02/03/2012, Thompson Bay, Long Island
It's 9:30 PM and we just got back on board and got things straightened out for the night. We left the boat at about 11:15 this morning with our dirty laundry and garbage in tow. We took the dinghy over to the beach where we unloaded the laundry, the garbage and our supplies for the day, which included Fuzzy's bed, his food, his little piece of cheese and his pill. I toted out stuff up the path and piled it all in the bushes on some rocks not far from the little road that heads back along the beach. Then I went back to the dinghy and Bud took me over to the dock near Fox Auto. I climbed up the ladder and Bud turned and took the dinghy back to the beach. He had Fuzzy. I walked up and picked up the car we'd reserved for the day, a Toyota Corolla. I drove it (on the LEFT side of the road) the little ways to the side road behind the beach and parked near the path. Just as I got all our stuff loaded, Bud and Fuzzy appeared. Bud had pulled the dinghy up on the beach and secured it with the anchor for the day. We didn't lock it, the engine is locked to the transom and Bud took the emergency stop cord. Not a really serious deterrent to theft, but on an island that's 80 miles long and at most 4 miles wide, there is pretty much no theft.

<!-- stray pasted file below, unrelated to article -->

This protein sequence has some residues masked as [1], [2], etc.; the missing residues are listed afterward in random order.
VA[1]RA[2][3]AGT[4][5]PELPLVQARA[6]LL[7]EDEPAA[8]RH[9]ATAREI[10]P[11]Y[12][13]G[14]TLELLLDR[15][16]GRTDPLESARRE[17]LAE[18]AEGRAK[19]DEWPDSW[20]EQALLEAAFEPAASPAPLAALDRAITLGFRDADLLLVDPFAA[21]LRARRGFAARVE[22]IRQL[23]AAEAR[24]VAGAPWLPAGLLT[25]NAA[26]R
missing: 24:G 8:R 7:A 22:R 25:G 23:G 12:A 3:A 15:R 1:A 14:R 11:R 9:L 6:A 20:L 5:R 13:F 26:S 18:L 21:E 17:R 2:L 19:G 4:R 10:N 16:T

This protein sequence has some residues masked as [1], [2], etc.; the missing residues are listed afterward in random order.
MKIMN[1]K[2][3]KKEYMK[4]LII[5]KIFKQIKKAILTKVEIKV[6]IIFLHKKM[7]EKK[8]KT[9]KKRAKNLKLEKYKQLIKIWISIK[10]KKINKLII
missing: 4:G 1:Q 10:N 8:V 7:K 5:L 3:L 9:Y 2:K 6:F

Our first stop was the Laundromat that we heard would do your wash for about what it costs other places to do it yourself. True enough, it was $8.75 a load vs. the $8.00 a load it costs at Long Island Breeze. However, I think I could have done the wash we had in three loads in the washers at Long Island Breeze, and they made it into 4 loads. Definitely worth it though to not spend our precious day with the car doing laundry. However, our plan had been to pick up the laundry about 3:30 and take the laundry and Fuzzy back to the boat after Fuzzy had an early dinner because we had dinner reservations for a 5 o'clock buffet at the Thompson Bay Club, known locally as Tryphenia's place. The laundry wasn't going to be ready until 5, so we were going to have to modify our plans.